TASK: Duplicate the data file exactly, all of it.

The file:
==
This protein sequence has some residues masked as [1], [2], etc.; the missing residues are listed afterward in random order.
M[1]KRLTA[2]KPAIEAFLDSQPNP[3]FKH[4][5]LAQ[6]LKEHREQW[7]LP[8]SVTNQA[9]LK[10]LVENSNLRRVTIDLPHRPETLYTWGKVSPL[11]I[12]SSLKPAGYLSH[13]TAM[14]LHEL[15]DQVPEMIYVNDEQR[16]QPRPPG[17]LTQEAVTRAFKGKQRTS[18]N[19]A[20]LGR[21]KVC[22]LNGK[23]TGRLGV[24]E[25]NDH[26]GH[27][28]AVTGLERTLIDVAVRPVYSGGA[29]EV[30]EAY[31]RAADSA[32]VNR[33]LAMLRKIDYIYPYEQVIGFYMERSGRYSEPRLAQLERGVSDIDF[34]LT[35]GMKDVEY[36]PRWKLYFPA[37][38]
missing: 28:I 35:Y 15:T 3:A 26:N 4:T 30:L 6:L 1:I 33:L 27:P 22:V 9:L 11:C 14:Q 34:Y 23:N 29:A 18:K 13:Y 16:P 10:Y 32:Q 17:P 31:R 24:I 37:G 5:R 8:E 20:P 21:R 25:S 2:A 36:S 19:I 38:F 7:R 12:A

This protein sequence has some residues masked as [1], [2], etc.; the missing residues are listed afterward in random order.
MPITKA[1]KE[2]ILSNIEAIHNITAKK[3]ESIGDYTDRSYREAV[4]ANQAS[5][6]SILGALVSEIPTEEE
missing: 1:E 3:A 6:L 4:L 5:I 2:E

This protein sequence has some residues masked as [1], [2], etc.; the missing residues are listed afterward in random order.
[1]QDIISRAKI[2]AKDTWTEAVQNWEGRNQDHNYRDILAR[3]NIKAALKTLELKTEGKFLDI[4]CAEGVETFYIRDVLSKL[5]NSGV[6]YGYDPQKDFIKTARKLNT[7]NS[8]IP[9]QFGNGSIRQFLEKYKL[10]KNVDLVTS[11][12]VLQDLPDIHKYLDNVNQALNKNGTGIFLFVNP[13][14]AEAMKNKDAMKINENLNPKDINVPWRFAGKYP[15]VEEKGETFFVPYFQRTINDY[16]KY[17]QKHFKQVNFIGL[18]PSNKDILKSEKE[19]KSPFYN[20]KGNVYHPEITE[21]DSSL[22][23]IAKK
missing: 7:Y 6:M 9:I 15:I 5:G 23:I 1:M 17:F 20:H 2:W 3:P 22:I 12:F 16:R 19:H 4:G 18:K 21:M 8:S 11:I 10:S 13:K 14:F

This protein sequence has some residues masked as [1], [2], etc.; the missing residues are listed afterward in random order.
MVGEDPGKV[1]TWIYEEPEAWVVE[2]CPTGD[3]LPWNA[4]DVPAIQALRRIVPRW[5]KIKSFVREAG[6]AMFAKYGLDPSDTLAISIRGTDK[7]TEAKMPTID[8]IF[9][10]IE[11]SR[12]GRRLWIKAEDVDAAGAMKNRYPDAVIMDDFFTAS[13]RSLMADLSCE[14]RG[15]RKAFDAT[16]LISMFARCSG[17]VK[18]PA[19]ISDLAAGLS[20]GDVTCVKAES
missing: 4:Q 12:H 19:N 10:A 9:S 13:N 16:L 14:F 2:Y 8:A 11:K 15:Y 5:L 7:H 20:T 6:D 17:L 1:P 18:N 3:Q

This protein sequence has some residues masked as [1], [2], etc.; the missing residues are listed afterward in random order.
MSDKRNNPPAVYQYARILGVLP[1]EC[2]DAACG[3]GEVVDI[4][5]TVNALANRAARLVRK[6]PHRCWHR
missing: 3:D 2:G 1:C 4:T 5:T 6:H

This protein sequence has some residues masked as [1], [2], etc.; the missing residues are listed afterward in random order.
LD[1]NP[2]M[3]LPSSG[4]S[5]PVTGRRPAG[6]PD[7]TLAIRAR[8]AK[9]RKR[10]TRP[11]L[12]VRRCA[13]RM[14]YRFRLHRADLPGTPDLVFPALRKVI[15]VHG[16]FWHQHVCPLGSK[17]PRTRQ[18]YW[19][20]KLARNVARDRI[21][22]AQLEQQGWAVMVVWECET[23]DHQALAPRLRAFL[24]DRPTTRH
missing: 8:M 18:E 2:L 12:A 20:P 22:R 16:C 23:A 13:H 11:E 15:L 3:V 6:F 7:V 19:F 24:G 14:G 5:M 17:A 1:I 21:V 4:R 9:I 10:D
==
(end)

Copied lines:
This protein sequence has some residues masked as [1], [2], etc.; the missing residues are listed afterward in random order.
M[1]KRLTA[2]KPAIEAFLDSQPNP[3]FKH[4][5]LAQ[6]LKEHREQW[7]LP[8]SVTNQA[9]LK[10]LVENSNLRRVTIDLPHRPETLYTWGKVSPL[11]I[12]SSLKPAGYLSH[13]TAM[14]LHEL[15]DQVPEMIYVNDEQR[16]QPRPPG[17]LTQEAVTRAFKGKQRTS[18]N[19]A[20]LGR[21]KVC[22]LNGK[23]TGRLGV[24]E[25]NDH[26]GH[27][28]AVTGLERTLIDVAVRPVYSGGA[29]EV[30]EAY[31]RAADSA[32]VNR[33]LAMLRKIDYIYPYEQVIGFYMERSGRYSEPRLAQLERGVSDIDF[34]LT[35]GMKDVEY[36]PRWKLYFPA[37][38]
missing: 28:I 35:Y 15:T 3:A 26:N 4:T 30:L 6:L 1:I 33:L 27:P 22:V 9:L 11:C 14:Q 34:Y 23:N 29:A 18:K 13:Y 16:P 10:Y 32:Q 17:P 31:R 24:I 37:G 5:R 8:E 20:P 21:R 25:S 2:A 36:S 19:I 38:F 7:R 12:A

This protein sequence has some residues masked as [1], [2], etc.; the missing residues are listed afterward in random order.
MPITKA[1]KE[2]ILSNIEAIHNITAKK[3]ESIGDYTDRSYREAV[4]ANQAS[5][6]SILGALVSEIPTEEE
missing: 1:E 3:A 6:L 4:L 5:I 2:E

This protein sequence has some residues masked as [1], [2], etc.; the missing residues are listed afterward in random order.
[1]QDIISRAKI[2]AKDTWTEAVQNWEGRNQDHNYRDILAR[3]NIKAALKTLELKTEGKFLDI[4]CAEGVETFYIRDVLSKL[5]NSGV[6]YGYDPQKDFIKTARKLNT[7]NS[8]IP[9]QFGNGSIRQFLEKYKL[10]KNVDLVTS[11][12]VLQDLPDIHKYLDNVNQALNKNGTGIFLFVNP[13][14]AEAMKNKDAMKINENLNPKDINVPWRFAGKYP[15]VEEKGETFFVPYFQRTINDY[16]KY[17]QKHFKQVNFIGL[18]PSNKDILKSEKE[19]KSPFYN[20]KGNVYHPEITE[21]DSSL[22][23]IAKK
missing: 7:Y 6:M 9:I 15:I 5:G 23:I 1:M 17:F 20:H 2:W 3:P 22:I 12:F 16:R 19:H 4:G 18:K 21:M 8:S 11:I 10:S 13:K 14:F

This protein sequence has some residues masked as [1], [2], etc.; the missing residues are listed afterward in random order.
MVGEDPGKV[1]TWIYEEPEAWVVE[2]CPTGD[3]LPWNA[4]DVPAIQALRRIVPRW[5]KIKSFVREAG[6]AMFAKYGLDPSDTLAISIRGTDK[7]TEAKMPTID[8]IF[9][10]IE[11]SR[12]GRRLWIKAEDVDAAGAMKNRYPDAVIMDDFFTAS[13]RSLMADLSCE[14]RG[15]RKAFDAT[16]LISMFARCSG[17]VK[18]PA[19]ISDLAAGLS[20]GDVTCVKAES
missing: 4:Q 12:H 19:N 10:A 9:S 13:N 16:L 14:F 2:Y 8:A 11:K 15:Y 5:L 7:H 20:T 6:D 17:L 1:P 18:N 3:Q

This protein sequence has some residues masked as [1], [2], etc.; the missing residues are listed afterward in random order.
MSDKRNNPPAVYQYARILGVLP[1]EC[2]DAACG[3]GEVVDI[4][5]TVNALANRAARLVRK[6]PHRCWHR
missing: 3:D 2:G 1:C 4:T 5:T 6:H

This protein sequence has some residues masked as [1], [2], etc.; the missing residues are listed afterward in random order.
LD[1]NP[2]M[3]LPSSG[4]S[5]PVTGRRPAG[6]PD[7]TLAIRAR[8]AK[9]RKR[10]TRP[11]L[12]VRRCA[13]RM[14]YRFRLHRADLPGTPDLVFPALRKVI[15]VHG[16]FWHQHVCPLGSK[17]PRTRQ[18]YW[19][20]KLARNVARDRI[21][22]AQLEQQGWAVMVVWECET[23]DHQALAPRLRAFL[24]DRPTTRH
missing: 8:M 18:E 2:L 12:A 20:P 22:R 16:C 23:A 13:H 11:E 15:L 3:V 6:F 7:V 19:F 24:G 14:G 5:M 17:A 1:I 21:V 4:R 9:I 10:D